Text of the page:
Director Joss Whedon excels at mixing the Marvel Studios directives with his keen sense of place and how it plays a part in telling the story. His opening sequence is another 360-degree throwdown, complete with several trademark 'money shots' throughout the film of the team being bad-ass superheroes. He's as much a geek as a filmmaker, perfecting the team's combined skills at several points, but is also aware of how new characters like Vision and the twins can interact and learn from The Avengers' harsh battlefield experiences. Olsen gets plenty of moments to show why she's a great Scarlet Witch. Taylor-Johnson isn't Days of Future Past's Evan Peters in any way, which is a letdown considering how high Peters set the bar, even with the horrible press leading up to the 2014 release. Taylor-Johnson is capable, but Whedon the Writer doesn't give him much to do except run fast; granted, he's granted a good monologue which explains why he and Witch join Ultron, but there's no personality behind his Eastern European accent.

But for everything wrong with Ultron, there's more than enough things here that work very well. A film with this much to say is gonna take awhile, but the 141-minute epic doesn't drag. Spader is excellent as the murderous robot, his plans for worldwide destruction drawn with a perfect balance of dark humor, then indignation as he realizes the true might of The Avengers. Whedon imbues him with as much style as Spader himself brings to the role, making his interaction with Stark and Cap in key sequences all the more enjoyable. Evans and team fit their roles like a pair of comfortable shoes, from Hemsworth's Asgardian arrogance to Ruffalo's tortured Banner. Johansson reveals new layers to Black Widow, while we see once more the fragile tapestry that is RDJ's Tony Stark. His dialogue with Evans makes up the film's best dramatic duo, as both use very different methods to keep the world safe. But this also Renner's movie, perhaps a response to the shove he got in the original; here, the reveals are significant, but we also learn just how dangerous he is without the bow. His response to being a non-powered hero also provides for some of the best meta-humor of the franchise.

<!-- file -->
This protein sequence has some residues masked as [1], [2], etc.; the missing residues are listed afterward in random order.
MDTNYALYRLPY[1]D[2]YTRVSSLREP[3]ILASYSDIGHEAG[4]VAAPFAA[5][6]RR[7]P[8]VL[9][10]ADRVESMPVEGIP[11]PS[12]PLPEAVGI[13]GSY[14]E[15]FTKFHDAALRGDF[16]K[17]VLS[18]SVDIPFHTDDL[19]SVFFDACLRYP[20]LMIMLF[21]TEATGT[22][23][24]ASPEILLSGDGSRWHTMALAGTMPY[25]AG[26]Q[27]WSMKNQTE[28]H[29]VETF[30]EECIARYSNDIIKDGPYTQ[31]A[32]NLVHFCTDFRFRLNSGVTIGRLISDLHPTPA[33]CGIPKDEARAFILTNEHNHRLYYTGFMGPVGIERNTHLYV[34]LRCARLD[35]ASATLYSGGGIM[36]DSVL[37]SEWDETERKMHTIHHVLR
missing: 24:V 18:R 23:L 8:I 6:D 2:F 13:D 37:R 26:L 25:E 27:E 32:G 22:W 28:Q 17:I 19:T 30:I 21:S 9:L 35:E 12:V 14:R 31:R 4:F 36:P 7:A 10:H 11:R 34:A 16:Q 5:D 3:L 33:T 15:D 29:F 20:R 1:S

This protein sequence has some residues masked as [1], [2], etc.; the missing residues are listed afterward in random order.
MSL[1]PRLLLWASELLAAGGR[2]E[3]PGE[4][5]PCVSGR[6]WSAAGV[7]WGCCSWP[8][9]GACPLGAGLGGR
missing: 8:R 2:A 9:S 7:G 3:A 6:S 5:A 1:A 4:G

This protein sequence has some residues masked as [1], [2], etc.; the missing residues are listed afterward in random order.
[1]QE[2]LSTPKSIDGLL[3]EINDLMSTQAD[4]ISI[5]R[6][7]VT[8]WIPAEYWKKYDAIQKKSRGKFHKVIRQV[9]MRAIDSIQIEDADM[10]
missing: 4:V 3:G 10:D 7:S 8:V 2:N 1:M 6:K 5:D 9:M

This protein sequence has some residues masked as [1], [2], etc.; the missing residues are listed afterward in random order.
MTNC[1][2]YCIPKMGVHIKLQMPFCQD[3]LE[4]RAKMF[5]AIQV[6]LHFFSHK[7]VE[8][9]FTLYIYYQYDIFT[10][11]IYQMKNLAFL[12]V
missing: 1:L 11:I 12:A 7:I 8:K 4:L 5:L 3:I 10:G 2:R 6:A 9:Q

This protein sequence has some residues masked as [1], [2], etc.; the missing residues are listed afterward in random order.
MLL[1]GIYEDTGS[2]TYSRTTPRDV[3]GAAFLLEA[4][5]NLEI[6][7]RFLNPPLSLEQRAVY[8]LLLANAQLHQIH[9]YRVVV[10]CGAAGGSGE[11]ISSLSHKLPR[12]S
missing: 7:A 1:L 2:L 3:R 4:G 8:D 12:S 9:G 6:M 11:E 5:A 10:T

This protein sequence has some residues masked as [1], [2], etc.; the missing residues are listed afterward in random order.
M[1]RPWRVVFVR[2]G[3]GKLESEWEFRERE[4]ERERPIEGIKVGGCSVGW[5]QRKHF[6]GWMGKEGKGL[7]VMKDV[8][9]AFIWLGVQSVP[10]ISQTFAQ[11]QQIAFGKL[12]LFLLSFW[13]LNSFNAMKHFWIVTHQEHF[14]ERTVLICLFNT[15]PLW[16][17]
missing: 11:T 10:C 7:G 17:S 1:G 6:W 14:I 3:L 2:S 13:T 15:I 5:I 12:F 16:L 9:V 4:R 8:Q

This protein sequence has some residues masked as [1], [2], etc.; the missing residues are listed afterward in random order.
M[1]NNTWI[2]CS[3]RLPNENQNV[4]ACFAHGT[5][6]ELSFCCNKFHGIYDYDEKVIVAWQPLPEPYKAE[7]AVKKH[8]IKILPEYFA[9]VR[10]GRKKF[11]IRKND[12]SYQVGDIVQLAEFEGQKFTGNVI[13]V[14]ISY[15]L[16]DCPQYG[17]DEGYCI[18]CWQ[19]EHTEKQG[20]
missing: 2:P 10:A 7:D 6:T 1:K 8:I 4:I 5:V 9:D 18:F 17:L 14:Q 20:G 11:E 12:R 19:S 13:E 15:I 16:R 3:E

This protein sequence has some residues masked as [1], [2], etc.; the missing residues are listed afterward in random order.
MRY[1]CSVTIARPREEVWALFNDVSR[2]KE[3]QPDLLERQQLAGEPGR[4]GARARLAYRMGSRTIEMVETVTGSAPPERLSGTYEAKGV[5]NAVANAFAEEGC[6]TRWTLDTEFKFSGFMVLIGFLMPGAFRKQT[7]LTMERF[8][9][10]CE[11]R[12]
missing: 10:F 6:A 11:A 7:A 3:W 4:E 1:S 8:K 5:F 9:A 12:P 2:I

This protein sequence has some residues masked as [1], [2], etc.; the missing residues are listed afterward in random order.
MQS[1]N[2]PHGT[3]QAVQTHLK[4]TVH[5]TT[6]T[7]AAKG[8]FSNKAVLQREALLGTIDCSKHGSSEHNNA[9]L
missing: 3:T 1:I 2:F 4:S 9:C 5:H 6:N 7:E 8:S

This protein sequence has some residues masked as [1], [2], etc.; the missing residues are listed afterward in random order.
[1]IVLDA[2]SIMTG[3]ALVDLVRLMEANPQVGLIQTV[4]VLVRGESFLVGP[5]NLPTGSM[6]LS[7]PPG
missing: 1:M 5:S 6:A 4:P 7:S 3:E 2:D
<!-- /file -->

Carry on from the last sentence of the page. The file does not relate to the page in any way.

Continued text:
Avengers: Age of Ultron is not quite as good as its predecessor, but its emotional core and humor are definitely as enjoyable - and perhaps more so - than the original Avengers. With Marvel moving forward on its Cosmic Universe line, and introducing other Earth heroes that will soon grace the big and small screens, Ultron is the last time we'll see this lineup in its current form for several films. That's too bad, because Earth's Mightiest Heroes (and the film itself) certainly works. Don't listen to the critics and their poo-pooing: Ultron is a satisfying penultimate conclusion to Phase 2, and certainly worthy of multiple viewings in large-format theaters.

Avengers: Age of Ultron is Rated PG-13 for intense sequences of sci-fi action, violence and destruction, and for some suggestive comments and has a runtime of 141 minutes.

Discuss this review with fellow SJF fans on Facebook. On Twitter, follow us at @SandwichJohnFilms, and follow author Matt Cummings at @mfc90125.